A number of tests are available for the English Shepherd. Two or more of these tests purchased as part of this bundle will be discounted.
- Collie Eye Anomaly associated with the NHEJ1 gene
- Degenerative Myelopathy associated with the SOD1 gene
- Multi-Drug Resistance associated with the ABCB1 gene
- Progressive Retinal Atrophy associated with the PRCD gene
Collie Eye Anomaly
*Optigen Officially Licensed*
Collie Eye Anomaly/Choroidal Hypoplasia (CEA/CH) is a developmental defect of the eye. Specifically, the abnormal development of the choroid – an important layer of tissue under the retina of the eye – in which there is a decrease in the development of the blood vessels. Puppies can be diagnosed by an ophthalmologist as early as 6-8 weeks of age. As the puppies get older the tapetum (the reflective layer at the back of the eye) develops and this can hide the signs of CEA. This phenomenon is called “go normal”, but it does not mean that CEA goes away or gets better. Affected dogs can also develop optic disc coloboma and retinal detachment.
Important: Degenerative Myelopathy is a rare disease that presents most commonly in German Shepherd Dogs and Boxers, sporadically in Pembroke Welsh Corgis, Cardigan Welsh Corgis, Bernese Mountain Dogs, Rhodesian Ridgebacks, Borzoi and Chesapeake Bay Retrievers. It is rarely diagnosed in other breeds or mixed-breed dogs. DM is considered genetically complex and will have more than one contributing genetic variant. The variant targeted by this test is widespread and found in more than 120 breeds. However, association of the variant with the disease has only been shown in very few breeds and should never be used to inform breeding decisions, except where close relatives have been clinically diagnosed.
Canine degenerative myelopathy (previously also known as chronic degenerative radiculomyelopathy) is a progressive disease of the spinal cord in older dogs. Most dogs are at least 8 years old before clinical become apparent. DM usually starts with a muscle weakness, loss of muscle and loss of coordination (ataxia) in the hind limbs. Progression is generally quote slow, but dogs will eventually be crippled within approximately 3 years of the onset of disease.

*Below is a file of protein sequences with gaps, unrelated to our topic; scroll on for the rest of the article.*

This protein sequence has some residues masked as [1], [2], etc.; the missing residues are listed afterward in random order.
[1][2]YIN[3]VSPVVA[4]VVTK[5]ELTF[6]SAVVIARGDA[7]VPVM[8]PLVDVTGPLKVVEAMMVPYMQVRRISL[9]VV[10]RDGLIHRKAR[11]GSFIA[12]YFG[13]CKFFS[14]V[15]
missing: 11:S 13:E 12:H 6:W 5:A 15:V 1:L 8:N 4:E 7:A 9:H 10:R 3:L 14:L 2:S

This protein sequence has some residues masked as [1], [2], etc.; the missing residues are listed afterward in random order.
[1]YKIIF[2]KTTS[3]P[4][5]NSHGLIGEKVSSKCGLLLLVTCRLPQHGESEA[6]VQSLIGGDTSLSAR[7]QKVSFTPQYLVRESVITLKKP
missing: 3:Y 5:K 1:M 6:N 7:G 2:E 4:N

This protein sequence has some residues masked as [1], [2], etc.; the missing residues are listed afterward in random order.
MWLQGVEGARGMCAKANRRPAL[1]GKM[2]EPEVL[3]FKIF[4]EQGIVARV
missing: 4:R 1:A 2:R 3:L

In certain breeds a mutation on the ABCB1 gene, which encodes the MDR1 protein (which stands for Multi Drug Resistance 1) can cause animals that carry the mutation to be particularly sensitive to certain drugs. The variant was first detected in a subpopulation of dogs that were highly sensitive to Ivermectin-induced neurotoxicity. The variant on the ABCB1 gene results in the brain being unable to efficiently pump some drugs out, causing a toxic build-up of these drugs in the brain. Dogs subsequently experience and range of symptoms from vomiting and diarrhea to lethargy, seizures, or coma.
A whole range of drugs are pumped out of the brain by the MDR1 protein pump, including antiparasitics, immunosuppressants, antidiarrheals, chemotherapy, antibiotics, antihistamines and more. More details on the drugs that can be dangerous for dogs can be found here. Your vet should be aware if your dog has one or two copies of the defective ABCB1 gene, as it may affect future treatment options.
Progressive Retinal Atrophy (PRCD type)
*Optigen Officially Licensed*
Progressive retinal atrophy (PRA) is the most common form of inherited disease affecting the retina in dogs. Genetically different forms of PRA, caused by mutations in different genes, affect many breeds of dog with each form usually affecting one or a small number of breeds. PRA is characterised by progressive degeneration of the retina at the back of the eye and leads to vision loss and blindness.
Progressive Rod Cone Degeneration (PRCD) is a form of PRA and was one of the first PRAs for which a genetic variant was identified. PRCD is different than most forms of PRA in that the variant has been found in a large number and diverse range of breeds.